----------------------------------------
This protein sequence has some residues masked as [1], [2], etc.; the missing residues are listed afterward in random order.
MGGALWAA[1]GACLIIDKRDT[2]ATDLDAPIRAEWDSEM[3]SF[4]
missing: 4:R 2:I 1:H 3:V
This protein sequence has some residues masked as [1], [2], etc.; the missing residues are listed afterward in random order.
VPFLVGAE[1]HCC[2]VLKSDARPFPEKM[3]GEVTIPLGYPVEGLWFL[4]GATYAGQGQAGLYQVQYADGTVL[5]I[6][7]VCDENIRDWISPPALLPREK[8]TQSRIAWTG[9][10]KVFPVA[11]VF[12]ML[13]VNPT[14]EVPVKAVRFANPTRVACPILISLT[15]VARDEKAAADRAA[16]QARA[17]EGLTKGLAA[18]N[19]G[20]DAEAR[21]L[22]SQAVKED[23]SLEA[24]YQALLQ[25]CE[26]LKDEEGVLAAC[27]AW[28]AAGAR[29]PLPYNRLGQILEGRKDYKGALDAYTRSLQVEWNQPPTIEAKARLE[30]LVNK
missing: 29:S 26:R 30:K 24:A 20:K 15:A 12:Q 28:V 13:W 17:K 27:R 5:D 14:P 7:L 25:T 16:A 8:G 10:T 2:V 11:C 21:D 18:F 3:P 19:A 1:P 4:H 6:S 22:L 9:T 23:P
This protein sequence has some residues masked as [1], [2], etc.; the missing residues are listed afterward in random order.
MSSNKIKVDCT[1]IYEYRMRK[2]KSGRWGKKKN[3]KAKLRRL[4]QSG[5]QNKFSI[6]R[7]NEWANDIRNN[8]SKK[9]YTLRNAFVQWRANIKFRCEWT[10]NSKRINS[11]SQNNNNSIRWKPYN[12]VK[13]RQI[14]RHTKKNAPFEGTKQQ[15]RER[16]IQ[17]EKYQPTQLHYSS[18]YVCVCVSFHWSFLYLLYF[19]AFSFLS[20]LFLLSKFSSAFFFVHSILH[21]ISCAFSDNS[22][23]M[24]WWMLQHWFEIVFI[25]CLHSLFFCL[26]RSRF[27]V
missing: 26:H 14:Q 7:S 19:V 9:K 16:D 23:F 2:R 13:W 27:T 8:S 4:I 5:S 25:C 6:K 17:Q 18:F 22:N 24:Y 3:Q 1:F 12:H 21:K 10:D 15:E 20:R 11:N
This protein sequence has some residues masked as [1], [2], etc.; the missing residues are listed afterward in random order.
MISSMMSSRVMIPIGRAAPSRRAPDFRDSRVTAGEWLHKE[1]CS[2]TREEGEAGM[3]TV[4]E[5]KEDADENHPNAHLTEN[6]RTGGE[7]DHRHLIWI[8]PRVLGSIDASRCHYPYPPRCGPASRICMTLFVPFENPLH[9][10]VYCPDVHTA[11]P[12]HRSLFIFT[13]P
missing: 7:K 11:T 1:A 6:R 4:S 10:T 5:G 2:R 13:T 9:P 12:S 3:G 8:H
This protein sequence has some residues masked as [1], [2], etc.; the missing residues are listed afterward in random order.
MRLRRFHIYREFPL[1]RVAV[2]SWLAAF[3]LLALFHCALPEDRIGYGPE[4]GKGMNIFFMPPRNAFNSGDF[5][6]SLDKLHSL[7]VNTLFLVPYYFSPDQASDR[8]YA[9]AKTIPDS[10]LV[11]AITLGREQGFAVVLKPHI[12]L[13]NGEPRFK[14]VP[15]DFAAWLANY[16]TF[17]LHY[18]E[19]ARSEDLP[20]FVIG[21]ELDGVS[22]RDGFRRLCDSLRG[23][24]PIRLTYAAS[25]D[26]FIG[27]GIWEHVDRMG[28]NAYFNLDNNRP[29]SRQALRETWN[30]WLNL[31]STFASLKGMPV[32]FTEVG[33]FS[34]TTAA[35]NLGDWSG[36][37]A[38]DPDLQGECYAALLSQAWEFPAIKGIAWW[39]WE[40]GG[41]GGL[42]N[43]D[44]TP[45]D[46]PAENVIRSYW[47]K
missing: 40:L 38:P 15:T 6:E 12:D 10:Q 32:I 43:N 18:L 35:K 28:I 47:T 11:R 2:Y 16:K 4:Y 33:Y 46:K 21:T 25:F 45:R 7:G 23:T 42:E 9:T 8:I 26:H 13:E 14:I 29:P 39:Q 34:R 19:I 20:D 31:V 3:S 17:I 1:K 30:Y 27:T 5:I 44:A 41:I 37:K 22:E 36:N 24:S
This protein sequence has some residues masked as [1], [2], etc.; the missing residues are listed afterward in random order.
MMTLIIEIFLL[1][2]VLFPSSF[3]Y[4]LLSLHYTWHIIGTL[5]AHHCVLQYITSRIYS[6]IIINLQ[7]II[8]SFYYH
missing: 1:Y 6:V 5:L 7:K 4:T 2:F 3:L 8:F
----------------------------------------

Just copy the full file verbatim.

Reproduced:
This protein sequence has some residues masked as [1], [2], etc.; the missing residues are listed afterward in random order.
MGGALWAA[1]GACLIIDKRDT[2]ATDLDAPIRAEWDSEM[3]SF[4]
missing: 4:R 2:I 1:H 3:V
This protein sequence has some residues masked as [1], [2], etc.; the missing residues are listed afterward in random order.
VPFLVGAE[1]HCC[2]VLKSDARPFPEKM[3]GEVTIPLGYPVEGLWFL[4]GATYAGQGQAGLYQVQYADGTVL[5]I[6][7]VCDENIRDWISPPALLPREK[8]TQSRIAWTG[9][10]KVFPVA[11]VF[12]ML[13]VNPT[14]EVPVKAVRFANPTRVACPILISLT[15]VARDEKAAADRAA[16]QARA[17]EGLTKGLAA[18]N[19]G[20]DAEAR[21]L[22]SQAVKED[23]SLEA[24]YQALLQ[25]CE[26]LKDEEGVLAAC[27]AW[28]AAGAR[29]PLPYNRLGQILEGRKDYKGALDAYTRSLQVEWNQPPTIEAKARLE[30]LVNK
missing: 29:S 26:R 30:K 24:A 20:K 15:A 12:Q 28:V 13:W 17:K 27:R 5:D 14:P 7:L 25:T 16:A 8:G 10:T 2:V 11:C 21:D 18:F 3:P 19:A 1:P 4:H 6:S 22:L 9:T 23:P
This protein sequence has some residues masked as [1], [2], etc.; the missing residues are listed afterward in random order.
MSSNKIKVDCT[1]IYEYRMRK[2]KSGRWGKKKN[3]KAKLRRL[4]QSG[5]QNKFSI[6]R[7]NEWANDIRNN[8]SKK[9]YTLRNAFVQWRANIKFRCEWT[10]NSKRINS[11]SQNNNNSIRWKPYN[12]VK[13]RQI[14]RHTKKNAPFEGTKQQ[15]RER[16]IQ[17]EKYQPTQLHYSS[18]YVCVCVSFHWSFLYLLYF[19]AFSFLS[20]LFLLSKFSSAFFFVHSILH[21]ISCAFSDNS[22][23]M[24]WWMLQHWFEIVFI[25]CLHSLFFCL[26]RSRF[27]V
missing: 26:H 14:Q 7:S 19:V 9:K 16:D 23:F 2:R 13:W 27:T 8:S 4:I 5:S 25:C 6:K 17:Q 18:F 22:N 24:Y 3:Q 1:F 12:H 21:K 10:D 15:E 20:R 11:N
This protein sequence has some residues masked as [1], [2], etc.; the missing residues are listed afterward in random order.
MISSMMSSRVMIPIGRAAPSRRAPDFRDSRVTAGEWLHKE[1]CS[2]TREEGEAGM[3]TV[4]E[5]KEDADENHPNAHLTEN[6]RTGGE[7]DHRHLIWI[8]PRVLGSIDASRCHYPYPPRCGPASRICMTLFVPFENPLH[9][10]VYCPDVHTA[11]P[12]HRSLFIFT[13]P
missing: 7:K 11:T 1:A 6:R 4:S 10:T 5:G 2:R 13:T 9:P 12:S 3:G 8:H
This protein sequence has some residues masked as [1], [2], etc.; the missing residues are listed afterward in random order.
MRLRRFHIYREFPL[1]RVAV[2]SWLAAF[3]LLALFHCALPEDRIGYGPE[4]GKGMNIFFMPPRNAFNSGDF[5][6]SLDKLHSL[7]VNTLFLVPYYFSPDQASDR[8]YA[9]AKTIPDS[10]LV[11]AITLGREQGFAVVLKPHI[12]L[13]NGEPRFK[14]VP[15]DFAAWLANY[16]TF[17]LHY[18]E[19]ARSEDLP[20]FVIG[21]ELDGVS[22]RDGFRRLCDSLRG[23][24]PIRLTYAAS[25]D[26]FIG[27]GIWEHVDRMG[28]NAYFNLDNNRP[29]SRQALRETWN[30]WLNL[31]STFASLKGMPV[32]FTEVG[33]FS[34]TTAA[35]NLGDWSG[36][37]A[38]DPDLQGECYAALLSQAWEFPAIKGIAWW[39]WE[40]GG[41]GGL[42]N[43]D[44]TP[45]D[46]PAENVIRSYW[47]K
missing: 40:L 38:P 15:T 6:E 12:D 10:Q 32:I 43:N 18:L 35:K 28:I 47:T 11:R 2:Y 16:K 4:Y 33:Y 46:K 21:T 25:F 45:R 7:G 23:T 42:E 9:T 8:I 26:H 13:E 14:I 29:P 39:Q 34:R 19:I 20:D 31:V 3:S 17:I 1:K 30:Y 27:T 5:I 44:A 41:I 37:K 22:E 36:N 24:S
This protein sequence has some residues masked as [1], [2], etc.; the missing residues are listed afterward in random order.
MMTLIIEIFLL[1][2]VLFPSSF[3]Y[4]LLSLHYTWHIIGTL[5]AHHCVLQYITSRIYS[6]IIINLQ[7]II[8]SFYYH
missing: 1:Y 6:V 5:L 7:K 4:T 2:F 3:L 8:F